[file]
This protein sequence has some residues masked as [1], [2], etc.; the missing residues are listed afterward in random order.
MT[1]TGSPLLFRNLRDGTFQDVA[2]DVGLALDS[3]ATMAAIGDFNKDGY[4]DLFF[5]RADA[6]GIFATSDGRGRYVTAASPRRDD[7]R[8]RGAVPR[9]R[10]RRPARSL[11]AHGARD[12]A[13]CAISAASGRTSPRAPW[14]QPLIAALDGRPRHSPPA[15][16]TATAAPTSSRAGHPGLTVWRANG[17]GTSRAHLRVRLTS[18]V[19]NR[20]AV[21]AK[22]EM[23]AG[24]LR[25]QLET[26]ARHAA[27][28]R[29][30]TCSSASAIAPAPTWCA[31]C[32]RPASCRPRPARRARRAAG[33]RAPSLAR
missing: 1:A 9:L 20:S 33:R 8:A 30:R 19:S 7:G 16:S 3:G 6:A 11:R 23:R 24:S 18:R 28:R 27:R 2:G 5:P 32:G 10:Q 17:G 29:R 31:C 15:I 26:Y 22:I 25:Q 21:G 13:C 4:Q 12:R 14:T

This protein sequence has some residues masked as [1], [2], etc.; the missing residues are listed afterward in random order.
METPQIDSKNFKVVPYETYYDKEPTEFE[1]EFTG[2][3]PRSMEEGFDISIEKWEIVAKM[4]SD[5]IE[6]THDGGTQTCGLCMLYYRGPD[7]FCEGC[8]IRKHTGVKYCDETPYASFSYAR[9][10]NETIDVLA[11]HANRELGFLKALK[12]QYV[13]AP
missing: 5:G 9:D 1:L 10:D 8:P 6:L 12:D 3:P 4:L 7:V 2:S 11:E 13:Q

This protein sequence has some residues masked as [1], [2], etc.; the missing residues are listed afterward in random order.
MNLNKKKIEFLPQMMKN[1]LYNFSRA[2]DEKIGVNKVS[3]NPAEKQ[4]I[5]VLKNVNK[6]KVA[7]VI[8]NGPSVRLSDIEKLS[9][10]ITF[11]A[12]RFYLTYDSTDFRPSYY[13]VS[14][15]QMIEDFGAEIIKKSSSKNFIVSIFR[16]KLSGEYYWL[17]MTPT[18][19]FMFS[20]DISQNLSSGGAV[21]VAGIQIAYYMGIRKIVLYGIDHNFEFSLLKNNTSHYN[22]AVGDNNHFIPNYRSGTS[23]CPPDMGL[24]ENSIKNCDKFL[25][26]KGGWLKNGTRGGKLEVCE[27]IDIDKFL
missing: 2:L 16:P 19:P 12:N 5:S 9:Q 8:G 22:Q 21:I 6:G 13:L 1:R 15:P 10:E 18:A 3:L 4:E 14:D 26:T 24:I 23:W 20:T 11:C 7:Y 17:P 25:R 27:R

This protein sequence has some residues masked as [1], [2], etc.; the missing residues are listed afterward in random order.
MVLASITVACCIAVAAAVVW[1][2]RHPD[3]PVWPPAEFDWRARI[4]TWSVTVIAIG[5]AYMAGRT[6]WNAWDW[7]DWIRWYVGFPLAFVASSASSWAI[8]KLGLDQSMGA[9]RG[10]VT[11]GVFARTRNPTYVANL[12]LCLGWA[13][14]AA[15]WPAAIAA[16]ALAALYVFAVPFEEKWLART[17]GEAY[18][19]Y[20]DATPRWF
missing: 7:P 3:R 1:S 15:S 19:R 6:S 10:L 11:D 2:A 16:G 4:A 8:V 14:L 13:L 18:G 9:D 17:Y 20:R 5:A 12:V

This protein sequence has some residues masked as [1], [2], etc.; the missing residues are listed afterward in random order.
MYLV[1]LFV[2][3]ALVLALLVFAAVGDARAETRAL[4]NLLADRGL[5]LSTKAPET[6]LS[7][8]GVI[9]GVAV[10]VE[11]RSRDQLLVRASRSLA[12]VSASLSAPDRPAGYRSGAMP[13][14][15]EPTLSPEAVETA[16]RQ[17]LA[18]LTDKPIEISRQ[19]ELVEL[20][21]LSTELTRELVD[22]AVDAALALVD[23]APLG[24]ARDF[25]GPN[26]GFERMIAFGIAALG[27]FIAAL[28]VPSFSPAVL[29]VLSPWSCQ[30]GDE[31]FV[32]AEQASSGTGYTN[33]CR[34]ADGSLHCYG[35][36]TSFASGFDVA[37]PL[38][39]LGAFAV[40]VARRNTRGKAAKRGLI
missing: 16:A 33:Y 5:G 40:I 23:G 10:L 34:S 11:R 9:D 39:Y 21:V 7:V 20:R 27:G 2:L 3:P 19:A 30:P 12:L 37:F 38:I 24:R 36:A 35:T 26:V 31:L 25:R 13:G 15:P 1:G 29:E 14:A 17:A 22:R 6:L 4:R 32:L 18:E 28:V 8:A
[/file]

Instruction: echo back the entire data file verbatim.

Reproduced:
This protein sequence has some residues masked as [1], [2], etc.; the missing residues are listed afterward in random order.
MT[1]TGSPLLFRNLRDGTFQDVA[2]DVGLALDS[3]ATMAAIGDFNKDGY[4]DLFF[5]RADA[6]GIFATSDGRGRYVTAASPRRDD[7]R[8]RGAVPR[9]R[10]RRPARSL[11]AHGARD[12]A[13]CAISAASGRTSPRAPW[14]QPLIAALDGRPRHSPPA[15][16]TATAAPTSSRAGHPGLTVWRANG[17]GTSRAHLRVRLTS[18]V[19]NR[20]AV[21]AK[22]EM[23]AG[24]LR[25]QLET[26]ARHAA[27][28]R[29][30]TCSSASAIAPAPTWCA[31]C[32]RPASCRPRPARRARRAAG[33]RAPSLAR
missing: 1:A 9:L 20:S 33:R 8:A 30:R 19:S 7:G 16:S 3:G 6:A 11:R 23:R 24:S 18:R 28:R 27:R 2:G 5:P 32:G 10:Q 17:G 29:R 31:C 15:I 26:Y 22:I 25:Q 21:G 13:C 4:Q 12:R 14:T

This protein sequence has some residues masked as [1], [2], etc.; the missing residues are listed afterward in random order.
METPQIDSKNFKVVPYETYYDKEPTEFE[1]EFTG[2][3]PRSMEEGFDISIEKWEIVAKM[4]SD[5]IE[6]THDGGTQTCGLCMLYYRGPD[7]FCEGC[8]IRKHTGVKYCDETPYASFSYAR[9][10]NETIDVLA[11]HANRELGFLKALK[12]QYV[13]AP
missing: 5:G 9:D 1:L 10:D 8:P 6:L 12:D 3:P 4:L 7:V 2:S 11:E 13:Q

This protein sequence has some residues masked as [1], [2], etc.; the missing residues are listed afterward in random order.
MNLNKKKIEFLPQMMKN[1]LYNFSRA[2]DEKIGVNKVS[3]NPAEKQ[4]I[5]VLKNVNK[6]KVA[7]VI[8]NGPSVRLSDIEKLS[9][10]ITF[11]A[12]RFYLTYDSTDFRPSYY[13]VS[14][15]QMIEDFGAEIIKKSSSKNFIVSIFR[16]KLSGEYYWL[17]MTPT[18][19]FMFS[20]DISQNLSSGGAV[21]VAGIQIAYYMGIRKIVLYGIDHNFEFSLLKNNTSHYN[22]AVGDNNHFIPNYRSGTS[23]CPPDMGL[24]ENSIKNCDKFL[25][26]KGGWLKNGTRGGKLEVCE[27]IDIDKFL
missing: 2:L 16:P 19:P 12:N 5:S 9:Q 8:G 22:Q 21:I 6:G 13:L 1:R 15:P 10:E 18:A 3:L 4:E 14:D 26:T 24:I 23:W 20:T 11:C 7:Y 17:P 25:R 27:R

This protein sequence has some residues masked as [1], [2], etc.; the missing residues are listed afterward in random order.
MVLASITVACCIAVAAAVVW[1][2]RHPD[3]PVWPPAEFDWRARI[4]TWSVTVIAIG[5]AYMAGRT[6]WNAWDW[7]DWIRWYVGFPLAFVASSASSWAI[8]KLGLDQSMGA[9]RG[10]VT[11]GVFARTRNPTYVANL[12]LCLGWA[13][14]AA[15]WPAAIAA[16]ALAALYVFAVPFEEKWLART[17]GEAY[18][19]Y[20]DATPRWF
missing: 7:P 3:R 1:S 15:S 19:R 6:S 10:L 11:D 2:A 16:G 4:A 8:V 14:L 13:L 18:G 9:D 17:Y 20:R 5:A 12:V

This protein sequence has some residues masked as [1], [2], etc.; the missing residues are listed afterward in random order.
MYLV[1]LFV[2][3]ALVLALLVFAAVGDARAETRAL[4]NLLADRGL[5]LSTKAPET[6]LS[7][8]GVI[9]GVAV[10]VE[11]RSRDQLLVRASRSLA[12]VSASLSAPDRPAGYRSGAMP[13][14][15]EPTLSPEAVETA[16]RQ[17]LA[18]LTDKPIEISRQ[19]ELVEL[20][21]LSTELTRELVD[22]AVDAALALVD[23]APLG[24]ARDF[25]GPN[26]GFERMIAFGIAALG[27]FIAAL[28]VPSFSPAVL[29]VLSPWSCQ[30]GDE[31]FV[32]AEQASSGTGYTN[33]CR[34]ADGSLHCYG[35][36]TSFASGFDVA[37]PL[38][39]LGAFAV[40]VARRNTRGKAAKRGLI
missing: 16:A 33:Y 5:G 40:I 23:G 10:L 34:S 11:R 9:D 39:Y 21:V 7:V 20:R 27:G 2:L 3:P 19:A 30:P 12:L 37:F 38:I 24:R 36:A 35:T 26:V 31:L 25:R 13:G 15:P 1:G 29:E 14:A 17:A 22:R 6:L 4:R 32:L 18:E 28:V 8:A